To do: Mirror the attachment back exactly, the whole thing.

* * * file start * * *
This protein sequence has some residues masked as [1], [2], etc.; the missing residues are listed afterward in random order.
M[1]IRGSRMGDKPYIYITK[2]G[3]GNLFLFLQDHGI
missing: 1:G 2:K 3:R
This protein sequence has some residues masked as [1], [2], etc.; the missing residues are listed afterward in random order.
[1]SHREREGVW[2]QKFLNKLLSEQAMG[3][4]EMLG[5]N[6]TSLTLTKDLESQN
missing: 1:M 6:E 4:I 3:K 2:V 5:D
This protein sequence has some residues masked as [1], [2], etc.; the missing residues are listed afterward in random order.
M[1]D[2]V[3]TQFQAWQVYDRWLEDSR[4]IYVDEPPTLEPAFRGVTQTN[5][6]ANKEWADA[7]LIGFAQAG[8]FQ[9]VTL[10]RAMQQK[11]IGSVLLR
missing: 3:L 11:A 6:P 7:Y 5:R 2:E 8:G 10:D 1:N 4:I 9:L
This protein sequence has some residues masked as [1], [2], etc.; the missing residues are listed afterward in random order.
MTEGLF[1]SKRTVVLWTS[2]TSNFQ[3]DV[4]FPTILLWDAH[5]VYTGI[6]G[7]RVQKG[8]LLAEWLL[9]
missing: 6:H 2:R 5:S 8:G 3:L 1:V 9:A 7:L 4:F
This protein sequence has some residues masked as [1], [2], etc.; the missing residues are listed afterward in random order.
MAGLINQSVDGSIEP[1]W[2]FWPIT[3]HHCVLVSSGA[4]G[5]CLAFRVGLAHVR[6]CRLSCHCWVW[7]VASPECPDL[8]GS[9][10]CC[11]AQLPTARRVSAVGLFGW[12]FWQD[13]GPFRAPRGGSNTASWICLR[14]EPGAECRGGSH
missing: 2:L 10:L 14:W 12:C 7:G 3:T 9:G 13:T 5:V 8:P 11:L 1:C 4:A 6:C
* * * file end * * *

This protein sequence has some residues masked as [1], [2], etc.; the missing residues are listed afterward in random order.
M[1]IRGSRMGDKPYIYITK[2]G[3]GNLFLFLQDHGI
missing: 1:G 2:K 3:R
This protein sequence has some residues masked as [1], [2], etc.; the missing residues are listed afterward in random order.
[1]SHREREGVW[2]QKFLNKLLSEQAMG[3][4]EMLG[5]N[6]TSLTLTKDLESQN
missing: 1:M 6:E 4:I 3:K 2:V 5:D
This protein sequence has some residues masked as [1], [2], etc.; the missing residues are listed afterward in random order.
M[1]D[2]V[3]TQFQAWQVYDRWLEDSR[4]IYVDEPPTLEPAFRGVTQTN[5][6]ANKEWADA[7]LIGFAQAG[8]FQ[9]VTL[10]RAMQQK[11]IGSVLLR
missing: 3:L 11:A 6:P 7:Y 5:R 2:E 8:G 10:D 1:N 4:I 9:L
This protein sequence has some residues masked as [1], [2], etc.; the missing residues are listed afterward in random order.
MTEGLF[1]SKRTVVLWTS[2]TSNFQ[3]DV[4]FPTILLWDAH[5]VYTGI[6]G[7]RVQKG[8]LLAEWLL[9]
missing: 6:H 2:R 5:S 8:G 3:L 1:V 9:A 7:L 4:F
This protein sequence has some residues masked as [1], [2], etc.; the missing residues are listed afterward in random order.
MAGLINQSVDGSIEP[1]W[2]FWPIT[3]HHCVLVSSGA[4]G[5]CLAFRVGLAHVR[6]CRLSCHCWVW[7]VASPECPDL[8]GS[9][10]CC[11]AQLPTARRVSAVGLFGW[12]FWQD[13]GPFRAPRGGSNTASWICLR[14]EPGAECRGGSH
missing: 2:L 10:L 14:W 12:C 7:G 3:T 9:G 13:T 5:V 8:P 11:L 1:C 4:A 6:C